Communication systems v1


Published on

Published in: Technology, Business
  • Be the first to comment

No Downloads
Total views
On SlideShare
From Embeds
Number of Embeds
Embeds 0
No embeds

No notes for slide

Communication systems v1

  1. 1. Communications Systems
  2. 2. Course InformationCourse Information • Lecturer: Dr. Muhammad Saleem Awan – Email: • Handouts – Slides: exam is based on slides – Presentations from students – Problem sheets • Grading – 6 quizzes (10%), 3 Assignments (10%), Mid term (20%), End term (60%) •You’re welcome to ask questions – You can interrupt me at any time. – Please don’t disturb others in the class •Our responsibility is to facilitate you to learn. You have to make the effort. • Spend time reviewing lecture notes afterwards – It isn’t to watch a movie! • If you have a question on the lecture material after a class, then – Look up a book! Be resourceful. – Try to work it out yourself. – Ask me during the problem class or one of scheduled times of availability
  3. 3. Course OutlinesCourse Outlines • Week 1 – Introduction to communication systems & media bandwidth •Week 2 – Transmission impairments, channel capacity • Week 3 – Study of twisted pair & its transmission characteristics • Week 4 – Study of coaxial cable & its transmission characteristics • Week 5 – Introduction to optical fiber communication systems • Week 6 – Introduction to wireless medium, Antenna basics, polarization • Week 7 – Terrestrial microwave transmission characteristics • Week 8 – Introduction to satellite communication system • Week 9 – Satellite Communication • Week 10 – Circuit & packet switching • Week 11 – Multiplexing, types, study of FDM • Week 12 – Study of TDM • Week 13 – Spread Spectrum Communication System (FHSS, DSSS) • Week 14 – Introduction to CDMA & OFDM • Week 15 – Introduction to Mobile & cellular communications • Week 16 – Mobile & cellular communications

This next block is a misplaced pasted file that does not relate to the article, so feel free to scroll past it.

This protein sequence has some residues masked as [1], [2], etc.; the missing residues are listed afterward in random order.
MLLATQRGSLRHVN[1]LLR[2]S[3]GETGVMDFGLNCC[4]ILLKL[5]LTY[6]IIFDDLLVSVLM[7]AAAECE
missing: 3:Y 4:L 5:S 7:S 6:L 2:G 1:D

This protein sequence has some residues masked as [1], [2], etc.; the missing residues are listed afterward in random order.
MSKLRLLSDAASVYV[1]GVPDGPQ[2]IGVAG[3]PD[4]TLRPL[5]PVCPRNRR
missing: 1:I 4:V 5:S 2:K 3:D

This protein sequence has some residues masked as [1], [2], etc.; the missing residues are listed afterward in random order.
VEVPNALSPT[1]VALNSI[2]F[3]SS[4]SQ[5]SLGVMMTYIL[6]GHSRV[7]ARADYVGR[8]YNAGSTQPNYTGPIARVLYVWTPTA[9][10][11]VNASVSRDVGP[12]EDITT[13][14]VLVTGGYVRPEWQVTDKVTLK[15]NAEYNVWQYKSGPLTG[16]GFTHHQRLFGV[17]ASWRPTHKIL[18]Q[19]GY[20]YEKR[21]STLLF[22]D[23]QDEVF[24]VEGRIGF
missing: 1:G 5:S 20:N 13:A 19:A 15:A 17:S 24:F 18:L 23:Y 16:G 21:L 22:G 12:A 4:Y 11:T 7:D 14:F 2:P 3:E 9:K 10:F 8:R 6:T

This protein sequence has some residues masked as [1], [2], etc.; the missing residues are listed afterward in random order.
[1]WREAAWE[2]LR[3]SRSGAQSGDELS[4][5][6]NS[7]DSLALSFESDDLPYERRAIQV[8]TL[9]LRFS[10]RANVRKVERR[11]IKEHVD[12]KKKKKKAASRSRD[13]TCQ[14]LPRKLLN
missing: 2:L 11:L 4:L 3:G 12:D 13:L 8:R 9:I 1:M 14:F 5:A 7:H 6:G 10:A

4. 4. IndexIndex •Introduction • Communication? • Evolution of communication? • Electromagnetic Spectrum • Historical Background? •Communication System • Electrical Communication System • Analog Communication System • Digital Communication System •Classification of Communication Systems • Topology? • Point-to-Point or Broadcast? • Underwater, Terrestrial, ground-space or space to space links? • Channel Distances? • Wired or Wireless? •Important Communication Systems • Radio Communication Systems? • Optical Communication Systems? • Satellite Communication Systems? • Terrestrial Microwave Communication System? • Summary
  5. 5. Communication is the transfer of information from one place to another. This should be done - as efficiently as possible - with as much fidelity/reliability as possible - as securely as possible Communication System: Components/subsystems act together to accomplish information transfer/exchange. OverviewOverview
  6. 6. Input Transducer: The message produced by a source must be converted by a transducer to a form suitable for the particular type of communication system. Example: In electrical communications, speech waves are converted by a microphone to voltage variation. Transmitter: The transmitter processes the input signal to produce a signal suits to the characteristics of the transmission channel. Signal processing for transmission almost always involves modulation and may also include coding. In addition to modulation, other functions performed by the transmitter are amplification, filtering and coupling the modulated signal to the channel. Remember the components of a communications system:
  7. 7. Channel: The channel can have different forms: The atmosphere (or free space), coaxial cable, fiber optic, waveguide, etc. The signal undergoes some amount of degradation from noise, interference and distortion Receiver: The receiver’s function is to extract the desired signal from the received signal at the channel output and to convert it to a form suitable for the output transducer. Other functions performed by the receiver: amplification (the received signal may be extremely weak), demodulation and filtering. Output Transducer: Converts the electric signal at its input into the form desired by the system user. Example: Loudspeaker, personal computer (PC), tape recorders. Remember the components of a communications system:
  8. 8. Communication Systems What goes into the engineering of these systems?